What is the “Cloud”?

As we create and consume more data on a daily basis than ever before, we are also making the change from storing this data on our own laptops, tablets, and smartphones to storing it in the cloud. But what does this mean, and how will the cloud change how we interact with our devices and our data?

Put simply, the cloud generally refers to huge arrays of server racks managed by companies such as Google, Amazon, Apple, and others that offer a far more efficient and low cost solution to storing and accessing data.

The price of HDD storage continues to fall at a rapid rate, but they will eventually fail and it is near impossible to fit a backup drive into anything that is remotely portable. Whilst solid state storage, like that used in your smartphone or tablet, is also falling in price, it is still quite expensive once you need more than 128GB. Cloud storage solutions like Dropbox or GoogleDrive let you store your data on their servers where the HDD space is cheap, but they can also offer redundant storage so that your data is always backed up and always accessible from whatever device you are using, whether that is a smartphone, laptop, or tablet – provided that you have an internet connection.

The cloud is more than just online file storage and universal access, however. More and more companies are offering cloud services, that similarly make use of huge arrays of server racks in datacentres, but here they are taking on the computational power as well as the storage – meaning that the tasks themselves are also performed in the cloud. This means that less powerful devices can essentially make use of the distributed power of supercomputers in short bursts, with the user only paying as and when they are using them.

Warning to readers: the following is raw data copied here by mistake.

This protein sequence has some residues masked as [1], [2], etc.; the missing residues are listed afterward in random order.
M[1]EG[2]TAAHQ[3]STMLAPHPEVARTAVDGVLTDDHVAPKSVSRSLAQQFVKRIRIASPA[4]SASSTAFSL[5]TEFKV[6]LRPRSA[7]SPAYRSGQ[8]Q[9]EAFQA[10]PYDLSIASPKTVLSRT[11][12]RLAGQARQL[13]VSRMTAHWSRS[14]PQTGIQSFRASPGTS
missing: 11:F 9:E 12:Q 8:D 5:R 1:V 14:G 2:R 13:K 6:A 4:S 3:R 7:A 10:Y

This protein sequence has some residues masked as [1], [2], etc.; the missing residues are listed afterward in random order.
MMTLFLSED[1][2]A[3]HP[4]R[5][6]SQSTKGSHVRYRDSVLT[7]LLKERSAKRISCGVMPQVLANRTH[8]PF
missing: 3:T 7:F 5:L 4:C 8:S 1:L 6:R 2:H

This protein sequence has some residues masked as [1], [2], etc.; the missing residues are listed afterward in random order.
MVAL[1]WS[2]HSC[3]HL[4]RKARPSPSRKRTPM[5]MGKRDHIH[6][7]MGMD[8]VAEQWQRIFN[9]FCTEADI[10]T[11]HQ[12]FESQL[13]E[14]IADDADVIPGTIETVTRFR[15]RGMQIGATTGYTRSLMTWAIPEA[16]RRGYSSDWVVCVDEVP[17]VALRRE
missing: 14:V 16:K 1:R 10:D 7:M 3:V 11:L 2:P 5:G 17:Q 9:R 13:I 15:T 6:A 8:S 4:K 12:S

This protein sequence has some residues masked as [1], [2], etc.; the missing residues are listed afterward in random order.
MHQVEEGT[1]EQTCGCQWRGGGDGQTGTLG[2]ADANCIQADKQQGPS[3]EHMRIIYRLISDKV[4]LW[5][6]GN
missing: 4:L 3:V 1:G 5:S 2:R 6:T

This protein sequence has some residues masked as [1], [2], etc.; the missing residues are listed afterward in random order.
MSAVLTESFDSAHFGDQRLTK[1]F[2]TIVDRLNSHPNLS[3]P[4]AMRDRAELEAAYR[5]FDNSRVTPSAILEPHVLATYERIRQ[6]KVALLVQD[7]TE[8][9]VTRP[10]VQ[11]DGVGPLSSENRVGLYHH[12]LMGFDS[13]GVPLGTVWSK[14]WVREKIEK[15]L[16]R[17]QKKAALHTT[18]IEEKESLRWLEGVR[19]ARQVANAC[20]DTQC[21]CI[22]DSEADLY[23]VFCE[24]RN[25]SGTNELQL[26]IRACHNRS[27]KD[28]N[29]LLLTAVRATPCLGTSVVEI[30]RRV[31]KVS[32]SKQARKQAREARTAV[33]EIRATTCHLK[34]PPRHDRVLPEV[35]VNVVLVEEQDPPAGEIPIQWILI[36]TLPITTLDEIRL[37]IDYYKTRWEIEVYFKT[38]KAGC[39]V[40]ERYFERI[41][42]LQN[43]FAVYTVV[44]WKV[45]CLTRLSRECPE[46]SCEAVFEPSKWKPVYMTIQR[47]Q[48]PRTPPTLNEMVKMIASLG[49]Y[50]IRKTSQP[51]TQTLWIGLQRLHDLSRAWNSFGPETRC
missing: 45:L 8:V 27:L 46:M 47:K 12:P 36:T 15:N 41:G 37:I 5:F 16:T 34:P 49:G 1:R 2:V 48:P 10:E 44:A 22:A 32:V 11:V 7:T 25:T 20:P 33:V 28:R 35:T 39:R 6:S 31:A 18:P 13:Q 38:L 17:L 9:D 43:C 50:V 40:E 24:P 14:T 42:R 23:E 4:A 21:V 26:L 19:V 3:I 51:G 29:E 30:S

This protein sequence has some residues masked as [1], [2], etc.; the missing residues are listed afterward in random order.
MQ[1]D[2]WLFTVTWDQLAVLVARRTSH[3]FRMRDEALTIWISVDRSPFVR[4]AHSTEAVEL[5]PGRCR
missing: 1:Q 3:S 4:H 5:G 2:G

It is efficiency savings that define the cloud. Users can store their data there knowing that it is being continually being backed up, and they can use services and software hosted in the cloud which may have cost hundreds of pounds to buy outright in the past, but now are just monthly subscriptions or pay-as-you-use services. As more software and services move to the cloud people will no longer need to worry about not having the latest version of a programme installed on their computers, because the version they are using in the cloud is always up-to-date with the latest features.

As with any forms of progress, however, there are legitimate concerns about cloud services. If all you services and storage are in the cloud, what happens if your internet connection goes down? If you are storing your data in the cloud and your provider is hacked, or finds financial trouble – what happens to your data? If you have very important private information on your own company or about your company’s users, do the cloud providers comply with privacy regulations?

The problems caused with a lack of internet connection shows us that whilst the cloud services may be ready from prime time, our internet infrastructure and connectivity may not quite be there yet. It is still always worth keeping local copies of data, and privileged data and user information that should not cross country borders under EU directives should also be kept locally. Companies often set up what are essentially their own private clouds of their own managed racks of servers directly under their control for just these occasions. These may not be the public clouds we hear so much about, but they are clouds nonetheless.

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